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Amazon quarterly profit rockets tenfold to US$2.9b

Amazon reported on Thursday that its profit in the recently-ended quarter rocketed to US$2.9 billion in a ten-fold increase from the same period last year.

[SAN FRANCISCO] Amazon reported on Thursday that its profit in the recently-ended quarter rocketed to US$2.9 billion in a ten-fold increase from the same period last year.

Net sales at the e-commerce colossus climbed to US$56.6 billion in the third quarter, a 29 per cent increase from the US$43.7 in sales reported in the third quarter in 2017.

However, analysts had expected an even stronger performance by Amazon, prompting shares to sink 8.8 per cent to US$1,642.97 in after market trades that followed release of the earnings figures.

The Seattle-based company touted the growing popularity of Amazon Business, a service tailored as a source of all kinds of equipment and supplies for companies.

"Amazon Business has now reached a US$10 billion annual sales run rate and is serving millions of private and public-sector organizations in eight countries," Amazon founder and chief executive Jeff Bezos said in a statement released with the earnings.

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"And we're not slowing down - Amazon Business is adding customers rapidly, including large educational institutions, local governments and more than half of the Fortune 100."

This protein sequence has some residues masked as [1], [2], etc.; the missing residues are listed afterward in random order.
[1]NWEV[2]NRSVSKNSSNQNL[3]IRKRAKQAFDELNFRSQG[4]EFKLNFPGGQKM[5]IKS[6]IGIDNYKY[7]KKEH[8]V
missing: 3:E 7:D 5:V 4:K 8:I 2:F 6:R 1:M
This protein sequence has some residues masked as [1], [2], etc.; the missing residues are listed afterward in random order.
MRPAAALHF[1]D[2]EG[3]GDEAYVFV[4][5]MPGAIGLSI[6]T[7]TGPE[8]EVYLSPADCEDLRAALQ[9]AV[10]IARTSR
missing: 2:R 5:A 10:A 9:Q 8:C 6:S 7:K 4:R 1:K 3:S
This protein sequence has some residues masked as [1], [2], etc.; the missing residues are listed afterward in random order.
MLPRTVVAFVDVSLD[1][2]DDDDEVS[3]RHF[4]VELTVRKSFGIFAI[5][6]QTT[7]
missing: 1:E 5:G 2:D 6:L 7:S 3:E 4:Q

Meanwhile, operating income from the Amazon Web Service cloud platform climbed to US$2.1 billion, nearly double that in the same quarter last year.

Amazon - which offers online shoppers a combination of ease, speedy delivery and choice that few can match - has faced criticism of its labour practices, including grueling working conditions and lack of job security.

It recently announced that effective November 1 its starting wage for US workers will be US$15 an hour, amid long-standing criticism of low pay, and that it would advocate for a higher minimum wage nationwide.

The raise will apply to 250,000 employees and to the more than 100,000 seasonal workers the company expects to hire for the holiday shopping season, it said.

Mr Bezos said the company - valued at nearly US$1 trillion - was heeding complaints about its pay structure.


Amazon has become an increasingly diverse company since its start as an online book seller nearly 15 years ago, expanding to grocery stores, streaming television, cloud services and more.

The company's stellar growth apparently ramped up Wall Street expectations, with investors guessing Amazon would perform well and then selling off shares to pocket profits on the bet, according to independent analyst Rob Enderle of Enderle Group.

"Those kinds of earnings should have had everyone ecstatic," Mr Enderle said.

"I think we will find people will be more aggressive taking profit and locking in what they've earned because of uncertainty surrounding what the US administration might do next."

Increasing a company bottom line ten-fold is a good sign, and while Amazon's increasing diversity makes it tougher for investors to measure it also makes it more able to shrug off downturns in any one of its businesses, according to Enderle.

"As they move into more things, they will be better able to survive trouble," Mr Enderle said of Amazon.

GlobalData Retail managing director Neil Saunders said that while Amazon had enviable numbers, its net sales growth showed the weakest growth in a year.

Saunders saw increasing competition from rivals such as retail giants Walmart and Target as increasing the pressure on Amazon. GlobalData research showed that online shoppers are spreading spending out over more retail sites than they were a year ago, according to Mr Saunders.

"Make no mistake, Amazon remains a behemoth in the online market - nor do we believe it is under any serious threat," Mr Saunders said.

"However, others are now getting better at nibbling away at its dominance."


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